Amberechase | Nov 30, 2015 |
I absolutely loved this book. In a world if picture perfect stories with happy endings, this raw, real, and beautifully written story within a story captivated me. Sal is unique, and deals with her mothers abandonment and death in a way that is authentic and touching. The characterization of every single character is deep and clear. So many stories and people are woven into one beautifully sad story. The book brings light to unspoken issues like parent abandonment, miscarriage, young love, adoption, and more. It is a great read for students because it has some many opportunities to teach students about so many things bigger than themselves. For some students, teacher scaffolding may be necessary since there is a lot to follow storyline wise. The language is easy to follow, beautiful and thought provoking, but fun words like "goosberry" and "cantankerous" keep the mood changing. I have already recommended this book to several people. ( )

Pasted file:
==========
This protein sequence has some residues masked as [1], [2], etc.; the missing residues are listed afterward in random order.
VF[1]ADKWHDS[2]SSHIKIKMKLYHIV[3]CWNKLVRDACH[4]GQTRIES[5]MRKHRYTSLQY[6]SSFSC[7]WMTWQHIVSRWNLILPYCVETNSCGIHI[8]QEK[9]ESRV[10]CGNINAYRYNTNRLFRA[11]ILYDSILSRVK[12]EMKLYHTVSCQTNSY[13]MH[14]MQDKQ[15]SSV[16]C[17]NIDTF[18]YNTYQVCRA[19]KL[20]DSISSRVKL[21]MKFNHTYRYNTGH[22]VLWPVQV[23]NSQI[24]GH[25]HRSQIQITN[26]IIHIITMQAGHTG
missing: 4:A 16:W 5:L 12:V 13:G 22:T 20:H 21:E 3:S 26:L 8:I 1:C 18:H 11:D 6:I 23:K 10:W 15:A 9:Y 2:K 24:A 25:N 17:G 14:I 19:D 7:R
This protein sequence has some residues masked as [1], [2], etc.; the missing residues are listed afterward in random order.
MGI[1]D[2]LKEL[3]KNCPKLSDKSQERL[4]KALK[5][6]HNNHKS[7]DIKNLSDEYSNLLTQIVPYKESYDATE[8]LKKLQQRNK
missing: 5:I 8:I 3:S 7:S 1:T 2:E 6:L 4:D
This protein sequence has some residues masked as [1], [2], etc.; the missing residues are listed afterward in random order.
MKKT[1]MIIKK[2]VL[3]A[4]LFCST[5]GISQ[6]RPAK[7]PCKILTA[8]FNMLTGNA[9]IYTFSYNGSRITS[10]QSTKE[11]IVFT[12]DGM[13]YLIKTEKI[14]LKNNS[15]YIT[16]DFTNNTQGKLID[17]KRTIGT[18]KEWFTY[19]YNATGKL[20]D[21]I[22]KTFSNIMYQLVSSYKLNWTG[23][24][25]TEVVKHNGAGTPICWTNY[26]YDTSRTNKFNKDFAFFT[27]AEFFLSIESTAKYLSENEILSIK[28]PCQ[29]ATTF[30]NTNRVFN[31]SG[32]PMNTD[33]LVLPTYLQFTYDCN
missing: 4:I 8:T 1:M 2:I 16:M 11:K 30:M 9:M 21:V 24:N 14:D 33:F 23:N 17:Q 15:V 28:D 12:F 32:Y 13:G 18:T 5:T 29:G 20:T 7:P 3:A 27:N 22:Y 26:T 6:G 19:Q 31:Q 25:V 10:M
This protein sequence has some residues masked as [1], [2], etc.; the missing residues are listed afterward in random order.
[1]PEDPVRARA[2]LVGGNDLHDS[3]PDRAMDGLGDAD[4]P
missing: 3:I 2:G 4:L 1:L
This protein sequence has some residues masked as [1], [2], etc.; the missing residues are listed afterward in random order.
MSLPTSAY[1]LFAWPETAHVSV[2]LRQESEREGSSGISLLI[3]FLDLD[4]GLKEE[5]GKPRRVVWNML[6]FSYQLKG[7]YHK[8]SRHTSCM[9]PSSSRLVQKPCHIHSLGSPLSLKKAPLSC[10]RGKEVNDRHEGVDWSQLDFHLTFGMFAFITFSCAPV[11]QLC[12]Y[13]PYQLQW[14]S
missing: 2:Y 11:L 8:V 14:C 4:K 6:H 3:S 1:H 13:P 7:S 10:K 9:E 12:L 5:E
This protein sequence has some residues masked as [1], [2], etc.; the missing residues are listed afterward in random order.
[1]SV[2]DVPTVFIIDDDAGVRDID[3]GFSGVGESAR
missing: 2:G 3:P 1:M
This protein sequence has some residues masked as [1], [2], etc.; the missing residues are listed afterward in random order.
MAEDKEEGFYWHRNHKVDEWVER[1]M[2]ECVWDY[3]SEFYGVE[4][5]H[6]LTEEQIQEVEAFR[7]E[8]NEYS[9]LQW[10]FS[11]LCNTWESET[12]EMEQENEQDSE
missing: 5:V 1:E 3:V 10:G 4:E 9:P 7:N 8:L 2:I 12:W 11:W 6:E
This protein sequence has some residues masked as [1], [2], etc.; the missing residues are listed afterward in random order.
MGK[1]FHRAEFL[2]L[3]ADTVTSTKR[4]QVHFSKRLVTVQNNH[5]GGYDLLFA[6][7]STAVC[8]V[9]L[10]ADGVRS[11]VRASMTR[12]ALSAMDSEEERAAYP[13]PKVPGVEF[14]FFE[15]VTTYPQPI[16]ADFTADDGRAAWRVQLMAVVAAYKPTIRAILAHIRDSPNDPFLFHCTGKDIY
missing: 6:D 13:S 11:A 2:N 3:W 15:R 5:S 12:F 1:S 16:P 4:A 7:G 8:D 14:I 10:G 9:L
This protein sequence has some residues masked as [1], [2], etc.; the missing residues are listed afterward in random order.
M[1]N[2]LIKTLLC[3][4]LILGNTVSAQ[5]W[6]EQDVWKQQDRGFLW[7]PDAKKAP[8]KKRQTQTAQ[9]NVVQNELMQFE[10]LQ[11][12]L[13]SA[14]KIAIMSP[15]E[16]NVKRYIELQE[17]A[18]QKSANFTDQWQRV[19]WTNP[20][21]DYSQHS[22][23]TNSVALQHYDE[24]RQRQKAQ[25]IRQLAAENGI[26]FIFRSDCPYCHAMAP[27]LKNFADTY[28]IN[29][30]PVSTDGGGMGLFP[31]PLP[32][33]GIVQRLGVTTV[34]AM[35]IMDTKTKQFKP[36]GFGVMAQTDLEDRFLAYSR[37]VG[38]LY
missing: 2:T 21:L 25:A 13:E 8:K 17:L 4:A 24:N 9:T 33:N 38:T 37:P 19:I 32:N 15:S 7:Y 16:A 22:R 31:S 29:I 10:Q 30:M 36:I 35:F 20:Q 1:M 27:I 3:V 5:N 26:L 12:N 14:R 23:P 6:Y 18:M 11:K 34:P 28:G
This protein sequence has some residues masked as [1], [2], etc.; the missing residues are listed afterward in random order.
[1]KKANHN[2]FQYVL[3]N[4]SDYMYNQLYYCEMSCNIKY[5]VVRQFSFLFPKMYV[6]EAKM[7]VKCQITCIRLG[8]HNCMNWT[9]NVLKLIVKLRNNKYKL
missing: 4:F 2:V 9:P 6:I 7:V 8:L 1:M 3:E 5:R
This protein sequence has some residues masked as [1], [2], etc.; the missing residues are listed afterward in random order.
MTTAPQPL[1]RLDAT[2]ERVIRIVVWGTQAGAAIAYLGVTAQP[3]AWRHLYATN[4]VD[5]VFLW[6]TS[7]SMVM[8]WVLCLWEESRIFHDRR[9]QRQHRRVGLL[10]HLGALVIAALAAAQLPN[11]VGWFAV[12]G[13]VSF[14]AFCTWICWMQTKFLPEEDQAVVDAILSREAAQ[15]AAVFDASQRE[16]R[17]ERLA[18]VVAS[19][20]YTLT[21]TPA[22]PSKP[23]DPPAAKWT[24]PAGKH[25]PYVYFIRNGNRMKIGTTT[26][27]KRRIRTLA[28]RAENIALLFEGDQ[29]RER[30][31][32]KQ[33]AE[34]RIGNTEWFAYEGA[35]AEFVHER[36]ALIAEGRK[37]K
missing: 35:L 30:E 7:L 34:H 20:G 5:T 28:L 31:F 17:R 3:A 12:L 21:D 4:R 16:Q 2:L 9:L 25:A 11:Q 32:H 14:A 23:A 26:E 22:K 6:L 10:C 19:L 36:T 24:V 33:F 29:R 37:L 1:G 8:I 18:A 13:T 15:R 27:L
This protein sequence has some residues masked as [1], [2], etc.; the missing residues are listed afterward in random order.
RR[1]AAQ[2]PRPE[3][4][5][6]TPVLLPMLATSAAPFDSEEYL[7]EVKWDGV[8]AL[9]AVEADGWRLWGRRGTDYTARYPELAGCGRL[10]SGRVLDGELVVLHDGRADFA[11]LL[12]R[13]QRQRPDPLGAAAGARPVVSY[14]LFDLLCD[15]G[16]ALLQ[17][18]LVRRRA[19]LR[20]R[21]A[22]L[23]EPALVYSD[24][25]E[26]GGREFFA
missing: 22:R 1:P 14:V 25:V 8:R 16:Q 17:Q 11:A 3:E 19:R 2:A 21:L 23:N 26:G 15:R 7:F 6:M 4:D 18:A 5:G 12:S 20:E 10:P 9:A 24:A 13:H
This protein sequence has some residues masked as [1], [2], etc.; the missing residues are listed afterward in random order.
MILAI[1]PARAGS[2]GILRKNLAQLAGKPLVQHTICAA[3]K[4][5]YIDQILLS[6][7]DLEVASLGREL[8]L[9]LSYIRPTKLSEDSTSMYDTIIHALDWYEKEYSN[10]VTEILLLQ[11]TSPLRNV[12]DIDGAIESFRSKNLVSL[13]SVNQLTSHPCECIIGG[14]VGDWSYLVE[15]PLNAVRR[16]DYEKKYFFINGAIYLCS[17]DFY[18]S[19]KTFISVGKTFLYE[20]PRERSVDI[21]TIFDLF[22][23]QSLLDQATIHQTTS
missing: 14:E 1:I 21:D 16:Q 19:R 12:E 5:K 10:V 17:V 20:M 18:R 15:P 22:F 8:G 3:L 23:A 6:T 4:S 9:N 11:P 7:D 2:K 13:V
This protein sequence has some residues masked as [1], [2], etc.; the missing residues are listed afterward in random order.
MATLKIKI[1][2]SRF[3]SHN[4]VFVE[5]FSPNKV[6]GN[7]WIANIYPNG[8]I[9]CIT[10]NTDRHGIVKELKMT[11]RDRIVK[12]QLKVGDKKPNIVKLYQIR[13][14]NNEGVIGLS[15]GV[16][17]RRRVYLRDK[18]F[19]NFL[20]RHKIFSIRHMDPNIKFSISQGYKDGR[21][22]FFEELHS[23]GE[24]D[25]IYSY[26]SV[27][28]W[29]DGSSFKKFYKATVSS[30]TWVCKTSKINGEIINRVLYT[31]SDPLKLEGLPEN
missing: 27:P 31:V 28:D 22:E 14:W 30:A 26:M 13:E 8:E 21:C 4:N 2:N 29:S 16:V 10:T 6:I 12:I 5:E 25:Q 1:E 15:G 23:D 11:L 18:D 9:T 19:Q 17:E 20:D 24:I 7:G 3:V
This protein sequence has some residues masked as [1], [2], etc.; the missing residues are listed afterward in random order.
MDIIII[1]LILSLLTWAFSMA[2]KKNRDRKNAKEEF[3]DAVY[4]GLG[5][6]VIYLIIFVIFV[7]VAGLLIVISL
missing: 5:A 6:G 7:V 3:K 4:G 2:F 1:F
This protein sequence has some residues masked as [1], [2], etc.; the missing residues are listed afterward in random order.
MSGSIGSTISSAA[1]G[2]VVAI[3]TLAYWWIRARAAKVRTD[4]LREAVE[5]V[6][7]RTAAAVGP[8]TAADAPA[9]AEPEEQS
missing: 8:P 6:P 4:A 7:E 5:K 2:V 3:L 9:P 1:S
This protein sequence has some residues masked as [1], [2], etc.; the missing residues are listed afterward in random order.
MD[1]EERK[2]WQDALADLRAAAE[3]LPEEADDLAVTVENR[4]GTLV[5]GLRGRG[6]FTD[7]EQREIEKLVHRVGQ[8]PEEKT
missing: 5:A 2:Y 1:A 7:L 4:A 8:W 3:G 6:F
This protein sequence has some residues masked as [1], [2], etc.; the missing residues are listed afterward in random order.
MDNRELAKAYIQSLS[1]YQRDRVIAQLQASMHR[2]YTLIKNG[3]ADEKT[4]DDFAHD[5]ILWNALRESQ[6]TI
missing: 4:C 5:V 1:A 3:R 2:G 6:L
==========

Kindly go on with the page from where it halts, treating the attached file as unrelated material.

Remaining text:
cmarti50 | Nov 13, 2015 |
Showing 1-5 of 220 (next | show all)
Deborah Stevenson (The Bulletin of the Center for Children's Books, January 1995 (Vol. 48, No. 5))